Corsair’s fake LinkedIn job postings push DarkGate malware

Corsair’s fake LinkedIn job postings push DarkGate malware

The attacker uses fake LinkedIn posts and direct messages about a Facebook advertising specialist position at hardware maker Corsair to trick people into downloading information-stealing malware like DarkGate and RedLine. This is reported by Bleeping Computer.

The cyber security company WithSecure discovered the activity and tracked the group’s activities. The report indicated that it was linked to the Vietnamese cybercrime groups responsible for the Ducktail campaigns first noticed last year.

These campaigns aim to steal valuable business Facebook accounts that can be used for malicious advertising or sold to other cybercriminals.

Recent examples of DarkGate use include phishing attacks via Microsoft Teams that move payloads and use compromised Skype accounts to send VBS scripts to start the infection chain leading to malware.

The Vietnamese attackers mainly targeted users in the US, UK and India, who hold senior positions in social networks and are likely to have access to Facebook business accounts. The bait is delivered via LinkedIn and contains a job offer at Corsair.

Targets are tricked into downloading malicious files from a URL (g2[.]by/corsair-JD) which redirects to Google Drive or Dropbox to drop a ZIP file (Salary and new products.8.4.zip) with a PDF file or a DOCX document and a TXT file with the following names:

  • Corsair job description.docx.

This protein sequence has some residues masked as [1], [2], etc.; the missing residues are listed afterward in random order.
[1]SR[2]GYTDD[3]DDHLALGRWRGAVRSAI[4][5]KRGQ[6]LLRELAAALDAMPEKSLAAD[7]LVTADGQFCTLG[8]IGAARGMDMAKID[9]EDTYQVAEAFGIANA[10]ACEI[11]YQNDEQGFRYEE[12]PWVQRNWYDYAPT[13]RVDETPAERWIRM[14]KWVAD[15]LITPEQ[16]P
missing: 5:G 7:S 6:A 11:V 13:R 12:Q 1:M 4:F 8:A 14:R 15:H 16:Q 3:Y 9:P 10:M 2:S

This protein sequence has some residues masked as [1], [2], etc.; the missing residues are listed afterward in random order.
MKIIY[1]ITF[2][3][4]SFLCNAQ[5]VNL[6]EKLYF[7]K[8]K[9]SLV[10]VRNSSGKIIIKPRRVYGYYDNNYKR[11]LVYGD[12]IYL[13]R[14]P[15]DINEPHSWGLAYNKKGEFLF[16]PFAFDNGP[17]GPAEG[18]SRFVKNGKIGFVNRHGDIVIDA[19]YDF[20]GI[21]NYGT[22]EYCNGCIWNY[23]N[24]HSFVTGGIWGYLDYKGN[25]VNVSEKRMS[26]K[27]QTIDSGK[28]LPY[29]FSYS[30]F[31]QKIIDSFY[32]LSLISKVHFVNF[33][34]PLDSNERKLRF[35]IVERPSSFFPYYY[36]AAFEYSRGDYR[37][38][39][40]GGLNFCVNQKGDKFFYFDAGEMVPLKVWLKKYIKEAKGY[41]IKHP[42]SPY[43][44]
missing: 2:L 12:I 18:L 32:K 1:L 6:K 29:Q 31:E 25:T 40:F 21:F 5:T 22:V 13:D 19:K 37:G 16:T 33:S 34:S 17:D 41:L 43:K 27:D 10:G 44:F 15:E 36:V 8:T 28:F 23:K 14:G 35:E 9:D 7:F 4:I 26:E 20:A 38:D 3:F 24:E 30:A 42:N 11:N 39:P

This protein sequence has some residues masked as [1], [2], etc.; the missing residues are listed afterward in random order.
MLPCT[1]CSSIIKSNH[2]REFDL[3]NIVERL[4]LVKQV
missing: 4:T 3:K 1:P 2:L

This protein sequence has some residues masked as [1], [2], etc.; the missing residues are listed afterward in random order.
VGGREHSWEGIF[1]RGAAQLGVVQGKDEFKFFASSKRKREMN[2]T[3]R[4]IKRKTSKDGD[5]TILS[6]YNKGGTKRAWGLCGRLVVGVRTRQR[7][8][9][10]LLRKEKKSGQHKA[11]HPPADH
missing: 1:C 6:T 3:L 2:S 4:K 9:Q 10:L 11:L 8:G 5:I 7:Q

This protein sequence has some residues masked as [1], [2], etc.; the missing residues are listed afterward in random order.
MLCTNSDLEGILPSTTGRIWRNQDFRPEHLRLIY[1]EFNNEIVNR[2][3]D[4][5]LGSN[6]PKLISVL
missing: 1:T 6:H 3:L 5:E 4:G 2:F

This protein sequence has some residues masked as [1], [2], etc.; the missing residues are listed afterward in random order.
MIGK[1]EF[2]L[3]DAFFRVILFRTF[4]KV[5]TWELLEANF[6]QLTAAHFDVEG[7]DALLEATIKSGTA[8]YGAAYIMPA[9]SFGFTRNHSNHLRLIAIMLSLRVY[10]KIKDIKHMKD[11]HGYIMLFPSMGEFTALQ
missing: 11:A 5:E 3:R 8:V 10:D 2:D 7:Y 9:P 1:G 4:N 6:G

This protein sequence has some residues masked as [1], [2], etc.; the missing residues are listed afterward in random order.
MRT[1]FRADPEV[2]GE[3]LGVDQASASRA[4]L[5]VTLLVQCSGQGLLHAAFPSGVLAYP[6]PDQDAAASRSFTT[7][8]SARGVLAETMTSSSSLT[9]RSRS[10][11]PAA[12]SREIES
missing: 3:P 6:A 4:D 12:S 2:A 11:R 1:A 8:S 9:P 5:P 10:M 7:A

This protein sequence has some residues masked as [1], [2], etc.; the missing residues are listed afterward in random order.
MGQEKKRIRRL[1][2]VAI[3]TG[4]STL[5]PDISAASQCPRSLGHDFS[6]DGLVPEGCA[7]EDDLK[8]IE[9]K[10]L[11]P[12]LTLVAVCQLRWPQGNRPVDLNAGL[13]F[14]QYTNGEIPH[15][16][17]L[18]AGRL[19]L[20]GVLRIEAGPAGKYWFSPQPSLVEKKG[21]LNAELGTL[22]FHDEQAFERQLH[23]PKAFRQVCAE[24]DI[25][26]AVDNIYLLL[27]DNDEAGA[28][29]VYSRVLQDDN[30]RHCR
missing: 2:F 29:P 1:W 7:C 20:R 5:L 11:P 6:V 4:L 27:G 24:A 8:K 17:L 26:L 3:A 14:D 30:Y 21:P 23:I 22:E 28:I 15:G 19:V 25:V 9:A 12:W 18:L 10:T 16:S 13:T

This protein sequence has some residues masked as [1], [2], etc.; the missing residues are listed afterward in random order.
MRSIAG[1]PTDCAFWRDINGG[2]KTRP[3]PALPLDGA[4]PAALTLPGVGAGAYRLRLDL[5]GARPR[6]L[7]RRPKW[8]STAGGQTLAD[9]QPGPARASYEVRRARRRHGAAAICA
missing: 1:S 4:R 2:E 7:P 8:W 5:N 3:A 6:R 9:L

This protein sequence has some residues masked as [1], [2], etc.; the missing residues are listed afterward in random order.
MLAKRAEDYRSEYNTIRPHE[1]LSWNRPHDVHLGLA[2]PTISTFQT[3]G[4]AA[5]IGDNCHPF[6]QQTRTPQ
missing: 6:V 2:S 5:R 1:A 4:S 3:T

• Salary and new products.txt.
  • PDF Salary and products.pdf.

WithSecure researchers analyzed the metadata for the above files and found the sources of RedLine stealer distribution.

The downloaded archive contains a VBS script, possibly embedded in a DOCX file, that copies and renames “curl.exe” to a new location and uses it to load “autoit3.exe” and the compiled Autoit3 script.

The executable runs the script, and the latter confuses itself and creates a DarkGate using the lines present in the script.

30 seconds after installation, the malware attempts to remove security products from the compromised system, suggesting the existence of an automated process.

Late last year, LinkedIn introduced anti-abuse features on the platform that can help users identify whether an account is suspicious or fake. However, users should verify the information received before communicating with a new account.

WithSecure has published a list of Indicators of Compromise (IoC) that can help organizations protect against the actions of this malicious actor. Details include IP addresses, domains used, URLs, file metadata, and archive names.

Read also on our website: Ukrainian hackers of the Ukrainian Cyber ​​​​Alliance hacked the servers of Russian cybercriminals.

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